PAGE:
How “I know” (used to) give me a free pass
It turns out that “I know” is often just the first two words of what should be a much longer sentence.
Instinctively, I don’t acknowledge the complete thought. Turns out that it is in the omitted part that the honesty resides.
The complete thought is something like, “I know but… I don’t want to do that…it’s hard (so I don’t want to do that)…I’ve never done that before (so I don’t want to do it)…I’m tired (so I don’t want to do it)…I don’t want to take your advice because it will be a blow to my ego…etc.
In the end, I have used omission to hide my reluctance to do something.
An added benefit is I get to feel smart and informed because “I know.” When we know we are smart,right?
Like GI Joe used to say in the 1980s public service cartoons, “knowing is half the battle.” The other half is acknowledging that there is more to life than just knowing.
Thanks for engaging in my ramble. My hope is that this topic doesn’t apply to you at all and thank you for being honest with yourself.
A very small sampling of the people who have surprised me as they zipped by as I was “training” during the past week:
I am two weeks into a journey back to fitness. My first instinct is to cling to thoughts of my glory days of fitness and hope that fitness, long ago lost, is just around the corner.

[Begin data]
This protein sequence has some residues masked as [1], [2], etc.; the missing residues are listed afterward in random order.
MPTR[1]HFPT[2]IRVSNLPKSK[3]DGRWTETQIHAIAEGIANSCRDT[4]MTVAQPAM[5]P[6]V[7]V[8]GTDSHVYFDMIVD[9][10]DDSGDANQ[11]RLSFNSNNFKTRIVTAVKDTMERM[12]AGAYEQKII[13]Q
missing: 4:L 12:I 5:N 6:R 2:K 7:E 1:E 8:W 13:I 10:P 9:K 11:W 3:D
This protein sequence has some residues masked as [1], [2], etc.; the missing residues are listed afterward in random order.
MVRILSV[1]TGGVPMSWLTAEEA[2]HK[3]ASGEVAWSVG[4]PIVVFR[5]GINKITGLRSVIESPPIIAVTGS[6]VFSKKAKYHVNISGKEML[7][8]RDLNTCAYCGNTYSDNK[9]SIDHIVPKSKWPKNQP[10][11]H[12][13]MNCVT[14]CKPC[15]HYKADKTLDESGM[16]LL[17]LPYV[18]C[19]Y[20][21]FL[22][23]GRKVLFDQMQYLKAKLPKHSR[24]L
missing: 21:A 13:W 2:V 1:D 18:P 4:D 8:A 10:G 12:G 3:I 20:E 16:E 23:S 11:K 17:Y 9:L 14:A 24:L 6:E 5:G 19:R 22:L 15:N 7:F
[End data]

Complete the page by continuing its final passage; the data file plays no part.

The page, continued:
Memory tells me that I am an athlete but my day to day training challenges the validity of the notion. And, that is a good thing. Every time someone speeds past me, sometimes with ease and sometimes with effort, it is feedback worth noting.
The feedback urges me to start where I am, not where I think I might be.
Finding My Baseline
My coworker, Carly, inspired this post. We were chatting and she brought up the idea to “Redefine your baseline.” It’s an awesome and vital concept that I, for one, am too lazy about.
(click below to read more)
I woke up this morning and looked in the mirror. And, if I do say so myself, looked a lot better than usual. The bags under my eyes didn’t strike me as puffy and as dark as usual. I thought, just maybe, that my skin had a nicer glow to. On top of it, I felt perky despite a shortish night’s sleep.
All of those things might be my imagination but that’s okay. The feeling of them is real and I think that it may stem from a mental shift that has been happening over the last week.